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Evolution may play large role in why some cancers are more common than others

When it comes to cancer, you often hear about the colon, lung, breast, liver, prostate, stomach or skin (those are the top seven cancers in Hong Kong), but what about the heart? What makes cardiac tumours so rare?

An international team of researchers in an opinion piece recently published in the journal Trends in Cancer, propose that this resistance – and conversely vulnerability – to cancer in some organs may be due to natural selection.

Corresponding author Frederic Thomas, an evolutionary biologist at the Centre for Ecological and Evolutionary Cancer Research in France, explains that organs that are the most important to keeping us alive and capable of reproduction, such as the heart, brain or uterus, may enjoy a better protection against cancer, all other things being equal. Organs that are large or paired, and thus can maintain function even when a relatively large tumour is present, will be less subject to anti-cancer selection forces.

“We are not saying that this is the main factor to explain the different susceptibility of organs to cancer,” says Thomas, “but it is a factor that contributes with others.”

The researchers’ evolutionary theory supplements current understanding. Many oncologists have explained the difference in rates of organ cancer by looking at either external risk factors, such as smoking, alcohol or UV light exposure, or internal factors, such as how often cells must divide in an organ.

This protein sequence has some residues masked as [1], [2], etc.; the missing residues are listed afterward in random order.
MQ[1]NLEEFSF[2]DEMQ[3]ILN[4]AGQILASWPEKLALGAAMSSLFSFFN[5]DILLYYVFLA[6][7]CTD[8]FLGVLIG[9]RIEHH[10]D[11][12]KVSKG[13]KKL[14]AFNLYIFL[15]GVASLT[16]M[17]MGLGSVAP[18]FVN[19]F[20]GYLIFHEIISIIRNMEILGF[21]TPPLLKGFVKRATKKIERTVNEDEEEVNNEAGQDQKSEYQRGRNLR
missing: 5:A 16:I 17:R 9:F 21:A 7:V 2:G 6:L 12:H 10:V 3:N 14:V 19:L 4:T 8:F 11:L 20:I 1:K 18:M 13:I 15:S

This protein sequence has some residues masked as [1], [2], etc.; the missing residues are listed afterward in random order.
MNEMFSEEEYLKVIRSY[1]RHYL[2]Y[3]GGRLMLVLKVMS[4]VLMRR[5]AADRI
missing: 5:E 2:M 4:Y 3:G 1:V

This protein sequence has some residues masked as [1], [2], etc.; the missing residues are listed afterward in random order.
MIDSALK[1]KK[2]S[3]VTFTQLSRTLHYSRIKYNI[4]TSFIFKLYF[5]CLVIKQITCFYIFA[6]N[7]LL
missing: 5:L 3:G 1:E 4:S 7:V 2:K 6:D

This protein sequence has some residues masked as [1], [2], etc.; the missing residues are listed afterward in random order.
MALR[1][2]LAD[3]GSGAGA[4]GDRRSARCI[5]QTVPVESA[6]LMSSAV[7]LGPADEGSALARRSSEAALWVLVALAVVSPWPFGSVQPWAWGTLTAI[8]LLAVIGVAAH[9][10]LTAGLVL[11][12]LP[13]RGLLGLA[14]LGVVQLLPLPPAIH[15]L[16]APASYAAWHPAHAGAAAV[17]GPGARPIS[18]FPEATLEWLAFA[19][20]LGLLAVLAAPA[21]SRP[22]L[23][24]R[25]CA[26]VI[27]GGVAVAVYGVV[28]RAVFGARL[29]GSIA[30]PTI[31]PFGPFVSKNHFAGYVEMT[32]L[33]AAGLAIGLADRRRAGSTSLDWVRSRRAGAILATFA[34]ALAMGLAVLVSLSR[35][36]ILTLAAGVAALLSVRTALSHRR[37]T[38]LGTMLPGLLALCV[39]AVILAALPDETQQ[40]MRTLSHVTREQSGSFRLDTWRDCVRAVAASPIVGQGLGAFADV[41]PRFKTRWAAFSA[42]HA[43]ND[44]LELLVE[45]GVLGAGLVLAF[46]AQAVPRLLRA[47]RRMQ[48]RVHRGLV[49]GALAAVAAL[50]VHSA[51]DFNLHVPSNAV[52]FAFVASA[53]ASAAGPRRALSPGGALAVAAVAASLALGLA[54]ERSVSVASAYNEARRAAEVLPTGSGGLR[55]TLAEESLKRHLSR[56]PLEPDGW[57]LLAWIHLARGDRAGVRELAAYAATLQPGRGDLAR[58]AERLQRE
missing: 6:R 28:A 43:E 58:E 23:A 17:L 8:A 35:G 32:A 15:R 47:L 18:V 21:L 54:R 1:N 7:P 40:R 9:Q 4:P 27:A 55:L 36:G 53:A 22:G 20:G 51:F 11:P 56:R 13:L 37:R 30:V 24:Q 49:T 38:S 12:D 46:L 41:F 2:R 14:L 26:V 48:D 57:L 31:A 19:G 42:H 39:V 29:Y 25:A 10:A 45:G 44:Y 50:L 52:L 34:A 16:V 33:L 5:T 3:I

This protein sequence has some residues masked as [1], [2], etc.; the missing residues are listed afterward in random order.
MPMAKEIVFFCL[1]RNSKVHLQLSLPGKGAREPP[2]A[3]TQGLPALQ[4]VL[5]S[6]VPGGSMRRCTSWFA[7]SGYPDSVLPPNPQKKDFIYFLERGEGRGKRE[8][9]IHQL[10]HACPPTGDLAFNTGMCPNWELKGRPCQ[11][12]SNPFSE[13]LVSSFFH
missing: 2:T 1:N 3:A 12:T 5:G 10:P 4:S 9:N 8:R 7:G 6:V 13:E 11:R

In a paper published in January 2015 in Science, cancer researchers Cristian Tomasetti and Bert Vogelstein suggest the total number of stem cell divisions per tissue type could explain two-thirds of the variation in cancer risks. Organs with high rates of cellular division are simply more likely to carry cancer-causing mutations, and thus subject to “bad luck”.

Thomas and colleagues note that while the cell turnover rates of endothelial and mesenchymal cells in the heart are approximately 15 per cent and 4 per cent per year respectively, and the annual striatal neuronal turnover in the brain is approximately 2.7 per cent; the intestinal epithelium completely self-renews approximately every five days.

Experts from the University of Hong Kong’s Department of Pathology, reporting in the October 1993 issue of Archives of Pathology and Laboratory Medicine, analysed 12,487 autopsies performed in Hong Kong from 1972 to 1991 at Queen Mary Hospital. They found seven cases of primary and 154 cases of secondary cardiac tumours during the 20-year period, which translates to an autopsy incidence for primary and secondary heart tumours of 0.056 per cent and 1.23 per cent respectively.

According to Dr Robert J. Cusimano, a cardiac surgeon at Toronto General Hospital, malignant heart tumours are most often due to cancer spreading from primary tumours in nearby organs, such as the kidneys or lungs. “If there are metastases to the heart, the prognosis is pretty bad,” says Cusimano in an article on the US National Cancer Institute website.

The extreme rarity of heart cancer makes it difficult to study how and why cardiac tumours arise or how best to treat them. Thomas and colleagues, however, are working to test their hypothesis.

Currently, the team is running a long-term experiment with mice to measure the accumulation of cancerous and precancerous mutations inside different organs. The research is part of a new international collaboration between Deakin University in Australia and the French National Centre for Scientific Research (CNRS).

“It’s a novel hypothesis that deserves to be explored,” says Thomas. “We hope this paper will stimulate research in that direction.”

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